Friday, July 1, 2016

Judicial emergency

The United Nations Human Rights Council has independent experts for various issues. One has now been added for LGBT affairs. This person will keep the international spotlight on LGBT issues and see that these issues are integrated into what public officials and diplomats do.

The resolution creating this post has a few amendments, proposed by Pakistan. One adds respect for local values, "religious sensitivities," or domestic politics. Another condemns "coercive measures" in an attempt to change national values through such things as reducing international aid.

Even with this watering down, it is good to have someone manning that spotlight.

On the one-month anniversary of the Orlando attack the GOP members of the House Committee on Oversight and Government Reform have scheduled a hearing on a First Amendment Defense Act. Yup, they've invited several conservative witnesses to testify for the need for a Religious Freedom Act (by another name). At the very least they're tone deaf.

The National Organization for Marriage (theirs, not yours) is lamenting their recent rally was a bust and they're out of money. Even so the GOP still does their bidding.

Sen. Mitch McConnell, the guy who is saving the empty seat on the Supremes for Trump to fill, isn't able to answer the question, "Is Donald Trump qualified to be President?" There's a red flag on that play.

Meanwhile the Senate Judiciary Committee has essentially shut down the confirmation of any judge that Obama has nominated. That includes 12 vacancies just in Texas, where the workload has been designated a judicial emergency. Senators Cruz and Cornyn have publicly supported Obama's 5 nominations for Texas courts, but are now blocking the process.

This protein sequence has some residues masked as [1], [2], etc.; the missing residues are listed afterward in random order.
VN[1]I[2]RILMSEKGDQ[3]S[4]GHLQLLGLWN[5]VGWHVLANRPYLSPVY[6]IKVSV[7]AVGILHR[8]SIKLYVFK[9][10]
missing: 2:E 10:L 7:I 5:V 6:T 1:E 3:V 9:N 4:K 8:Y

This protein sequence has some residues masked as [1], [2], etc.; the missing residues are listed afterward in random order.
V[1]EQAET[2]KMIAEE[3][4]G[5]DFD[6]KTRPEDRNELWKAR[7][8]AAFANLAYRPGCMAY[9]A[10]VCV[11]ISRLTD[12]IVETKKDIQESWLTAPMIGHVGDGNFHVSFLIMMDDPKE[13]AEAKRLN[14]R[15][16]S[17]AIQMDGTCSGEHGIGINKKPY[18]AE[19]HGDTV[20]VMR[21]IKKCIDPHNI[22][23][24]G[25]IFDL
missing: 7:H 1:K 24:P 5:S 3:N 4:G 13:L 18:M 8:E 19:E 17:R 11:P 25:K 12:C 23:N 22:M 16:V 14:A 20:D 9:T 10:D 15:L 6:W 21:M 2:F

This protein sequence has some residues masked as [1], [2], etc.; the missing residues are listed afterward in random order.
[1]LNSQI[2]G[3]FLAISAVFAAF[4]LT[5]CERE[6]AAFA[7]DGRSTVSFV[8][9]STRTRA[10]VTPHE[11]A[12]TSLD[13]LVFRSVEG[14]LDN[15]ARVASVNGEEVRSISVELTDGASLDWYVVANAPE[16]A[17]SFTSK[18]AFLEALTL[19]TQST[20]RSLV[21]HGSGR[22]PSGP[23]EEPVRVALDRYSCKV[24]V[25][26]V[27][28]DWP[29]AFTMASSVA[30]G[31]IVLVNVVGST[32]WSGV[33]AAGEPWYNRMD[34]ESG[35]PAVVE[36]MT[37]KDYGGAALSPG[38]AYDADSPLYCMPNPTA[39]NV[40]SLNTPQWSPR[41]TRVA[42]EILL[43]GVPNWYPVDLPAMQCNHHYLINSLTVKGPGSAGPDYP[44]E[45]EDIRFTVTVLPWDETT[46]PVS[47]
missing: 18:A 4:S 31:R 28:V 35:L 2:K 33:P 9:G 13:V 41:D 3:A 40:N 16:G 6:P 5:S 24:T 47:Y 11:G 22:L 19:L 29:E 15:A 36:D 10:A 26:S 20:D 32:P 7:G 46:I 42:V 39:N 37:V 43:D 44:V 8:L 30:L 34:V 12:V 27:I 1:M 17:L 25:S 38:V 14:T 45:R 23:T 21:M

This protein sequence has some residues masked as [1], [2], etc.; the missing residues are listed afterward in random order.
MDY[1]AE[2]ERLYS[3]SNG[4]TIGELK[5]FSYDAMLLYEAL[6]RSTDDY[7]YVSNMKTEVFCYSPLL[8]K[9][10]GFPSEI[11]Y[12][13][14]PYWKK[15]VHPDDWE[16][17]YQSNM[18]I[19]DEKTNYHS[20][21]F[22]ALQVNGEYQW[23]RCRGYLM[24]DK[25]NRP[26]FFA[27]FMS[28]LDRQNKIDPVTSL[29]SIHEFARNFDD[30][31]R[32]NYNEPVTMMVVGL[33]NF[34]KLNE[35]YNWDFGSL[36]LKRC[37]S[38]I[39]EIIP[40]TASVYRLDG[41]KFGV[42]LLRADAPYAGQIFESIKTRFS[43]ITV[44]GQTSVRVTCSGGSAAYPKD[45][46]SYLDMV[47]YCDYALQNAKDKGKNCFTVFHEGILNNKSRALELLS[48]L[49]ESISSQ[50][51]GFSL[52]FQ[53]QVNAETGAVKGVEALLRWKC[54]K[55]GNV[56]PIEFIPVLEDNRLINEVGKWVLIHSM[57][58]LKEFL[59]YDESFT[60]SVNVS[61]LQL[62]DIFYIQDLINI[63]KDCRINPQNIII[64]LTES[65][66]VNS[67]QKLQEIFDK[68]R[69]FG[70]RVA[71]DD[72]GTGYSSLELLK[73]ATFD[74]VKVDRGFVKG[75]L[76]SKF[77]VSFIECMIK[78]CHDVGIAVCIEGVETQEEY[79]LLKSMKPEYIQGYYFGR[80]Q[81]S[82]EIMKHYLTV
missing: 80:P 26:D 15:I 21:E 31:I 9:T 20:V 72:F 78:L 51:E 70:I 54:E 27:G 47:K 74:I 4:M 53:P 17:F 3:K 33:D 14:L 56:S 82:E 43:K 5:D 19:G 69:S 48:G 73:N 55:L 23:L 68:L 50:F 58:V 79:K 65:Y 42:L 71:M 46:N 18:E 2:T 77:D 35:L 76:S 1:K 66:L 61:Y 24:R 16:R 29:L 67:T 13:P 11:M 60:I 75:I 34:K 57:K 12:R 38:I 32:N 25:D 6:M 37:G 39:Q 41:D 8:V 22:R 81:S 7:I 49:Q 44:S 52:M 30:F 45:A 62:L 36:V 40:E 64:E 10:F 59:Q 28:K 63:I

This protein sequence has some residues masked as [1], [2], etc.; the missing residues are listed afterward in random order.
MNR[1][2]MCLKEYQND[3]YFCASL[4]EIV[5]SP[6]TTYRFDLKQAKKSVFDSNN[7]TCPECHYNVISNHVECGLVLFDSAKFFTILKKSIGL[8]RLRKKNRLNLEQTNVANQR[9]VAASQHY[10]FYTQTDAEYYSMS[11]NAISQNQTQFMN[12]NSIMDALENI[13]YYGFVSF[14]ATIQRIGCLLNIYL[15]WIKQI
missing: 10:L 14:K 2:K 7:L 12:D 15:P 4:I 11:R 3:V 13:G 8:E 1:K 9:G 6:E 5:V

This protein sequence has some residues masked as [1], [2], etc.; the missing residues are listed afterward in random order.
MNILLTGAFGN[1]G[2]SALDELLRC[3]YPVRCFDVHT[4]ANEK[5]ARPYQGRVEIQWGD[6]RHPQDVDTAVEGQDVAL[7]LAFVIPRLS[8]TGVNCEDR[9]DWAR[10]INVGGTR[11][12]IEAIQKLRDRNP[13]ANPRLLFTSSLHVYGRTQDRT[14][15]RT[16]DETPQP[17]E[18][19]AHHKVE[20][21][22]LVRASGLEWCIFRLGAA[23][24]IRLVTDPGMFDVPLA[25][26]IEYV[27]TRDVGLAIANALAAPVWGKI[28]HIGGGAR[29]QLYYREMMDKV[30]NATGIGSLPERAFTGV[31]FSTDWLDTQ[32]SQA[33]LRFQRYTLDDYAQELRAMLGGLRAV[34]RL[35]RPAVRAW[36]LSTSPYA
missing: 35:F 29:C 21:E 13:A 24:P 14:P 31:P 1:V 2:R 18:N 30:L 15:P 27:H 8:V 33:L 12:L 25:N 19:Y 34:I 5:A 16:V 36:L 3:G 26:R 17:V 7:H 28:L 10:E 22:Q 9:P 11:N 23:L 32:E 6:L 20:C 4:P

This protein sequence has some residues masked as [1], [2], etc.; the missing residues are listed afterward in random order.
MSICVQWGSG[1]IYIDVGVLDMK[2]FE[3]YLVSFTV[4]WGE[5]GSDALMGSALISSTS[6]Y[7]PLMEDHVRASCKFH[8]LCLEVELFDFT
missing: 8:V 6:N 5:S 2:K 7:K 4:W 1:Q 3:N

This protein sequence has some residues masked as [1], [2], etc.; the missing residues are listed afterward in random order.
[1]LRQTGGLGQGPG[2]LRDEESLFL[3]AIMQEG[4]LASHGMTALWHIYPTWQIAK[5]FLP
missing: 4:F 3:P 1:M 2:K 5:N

Defense Secretary Ash Carter announced the military's ban on transgender service members has ended. It will take a while to implement the various pieces of the policy. Immediately, transgender service members will not be discharged. Then comes training for doctors in transgender care. Then comes working out how to allow service members to transition while in the military. All that should happen within a year.

Minutes before Mississippi's religious freedom law was to go into effect, US District Judge Carlton Reeves struck it down. This was the worst of the religious freedom laws to be enacted, granting broad permission for discrimination, including against unmarried straight people. Reeves wrote:
The State has put its thumb on the scale to favor some religious beliefs over others. Showing such favor tells ‘nonadherents that they are outsiders, not full members of the political community, and . . . adherents that they are insiders, favored members of the political community.
Therefore the law violated the Equal Protection Clause.

Headline of the day (from a few days ago): "House Republicans Spent Millions Of Dollars On Benghazi Committee To Exonerate Clinton."

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